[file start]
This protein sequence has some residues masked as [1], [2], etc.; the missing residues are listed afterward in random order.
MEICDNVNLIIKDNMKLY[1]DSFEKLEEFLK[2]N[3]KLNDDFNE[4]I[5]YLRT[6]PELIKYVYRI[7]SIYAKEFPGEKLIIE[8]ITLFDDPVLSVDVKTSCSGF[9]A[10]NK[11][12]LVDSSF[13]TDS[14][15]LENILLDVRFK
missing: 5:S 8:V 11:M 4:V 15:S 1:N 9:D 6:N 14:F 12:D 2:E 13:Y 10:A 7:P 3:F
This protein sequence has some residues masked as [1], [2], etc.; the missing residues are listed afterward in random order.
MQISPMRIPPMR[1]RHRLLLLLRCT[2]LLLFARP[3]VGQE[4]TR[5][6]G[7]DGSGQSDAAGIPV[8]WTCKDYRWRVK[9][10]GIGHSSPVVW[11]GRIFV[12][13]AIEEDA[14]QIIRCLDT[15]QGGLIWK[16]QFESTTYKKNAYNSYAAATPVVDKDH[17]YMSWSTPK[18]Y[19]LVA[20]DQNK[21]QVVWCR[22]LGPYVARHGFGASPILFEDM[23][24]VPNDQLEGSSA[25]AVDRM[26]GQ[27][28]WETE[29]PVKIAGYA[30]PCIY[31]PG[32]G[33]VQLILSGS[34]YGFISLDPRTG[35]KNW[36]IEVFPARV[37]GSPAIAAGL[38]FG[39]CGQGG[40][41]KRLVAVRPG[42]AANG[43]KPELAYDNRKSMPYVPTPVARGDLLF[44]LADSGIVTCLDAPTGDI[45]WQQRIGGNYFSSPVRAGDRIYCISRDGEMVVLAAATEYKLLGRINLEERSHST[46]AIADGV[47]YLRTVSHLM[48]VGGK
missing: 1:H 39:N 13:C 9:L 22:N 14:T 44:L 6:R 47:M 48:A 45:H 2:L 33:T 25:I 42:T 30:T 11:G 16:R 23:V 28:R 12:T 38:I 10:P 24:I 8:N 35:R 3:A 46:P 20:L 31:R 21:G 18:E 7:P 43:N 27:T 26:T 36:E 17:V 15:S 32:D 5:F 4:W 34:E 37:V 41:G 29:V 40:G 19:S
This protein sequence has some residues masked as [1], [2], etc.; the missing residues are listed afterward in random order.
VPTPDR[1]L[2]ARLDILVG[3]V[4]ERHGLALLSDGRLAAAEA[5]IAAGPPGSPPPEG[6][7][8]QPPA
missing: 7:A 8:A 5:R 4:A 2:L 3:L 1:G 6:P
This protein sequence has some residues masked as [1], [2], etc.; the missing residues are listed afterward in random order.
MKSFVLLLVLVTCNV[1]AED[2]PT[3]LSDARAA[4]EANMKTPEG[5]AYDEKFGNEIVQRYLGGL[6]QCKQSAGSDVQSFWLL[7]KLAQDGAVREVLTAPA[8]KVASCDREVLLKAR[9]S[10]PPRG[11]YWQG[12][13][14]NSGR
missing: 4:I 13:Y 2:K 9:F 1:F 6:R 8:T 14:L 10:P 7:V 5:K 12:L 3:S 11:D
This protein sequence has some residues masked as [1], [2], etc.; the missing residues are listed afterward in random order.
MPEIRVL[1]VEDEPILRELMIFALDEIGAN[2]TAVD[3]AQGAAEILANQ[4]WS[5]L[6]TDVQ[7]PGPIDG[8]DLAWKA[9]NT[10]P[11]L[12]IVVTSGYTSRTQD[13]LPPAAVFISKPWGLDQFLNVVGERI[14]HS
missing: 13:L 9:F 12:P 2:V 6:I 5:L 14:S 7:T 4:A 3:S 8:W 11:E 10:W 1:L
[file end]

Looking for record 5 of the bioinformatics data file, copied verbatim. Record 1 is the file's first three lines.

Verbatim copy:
This protein sequence has some residues masked as [1], [2], etc.; the missing residues are listed afterward in random order.
MPEIRVL[1]VEDEPILRELMIFALDEIGAN[2]TAVD[3]AQGAAEILANQ[4]WS[5]L[6]TDVQ[7]PGPIDG[8]DLAWKA[9]NT[10]P[11]L[12]IVVTSGYTSRTQD[13]LPPAAVFISKPWGLDQFLNVVGERI[14]HS
missing: 13:L 9:F 12:P 2:V 6:I 5:L 14:S 7:T 4:A 3:S 8:W 11:E 10:W 1:L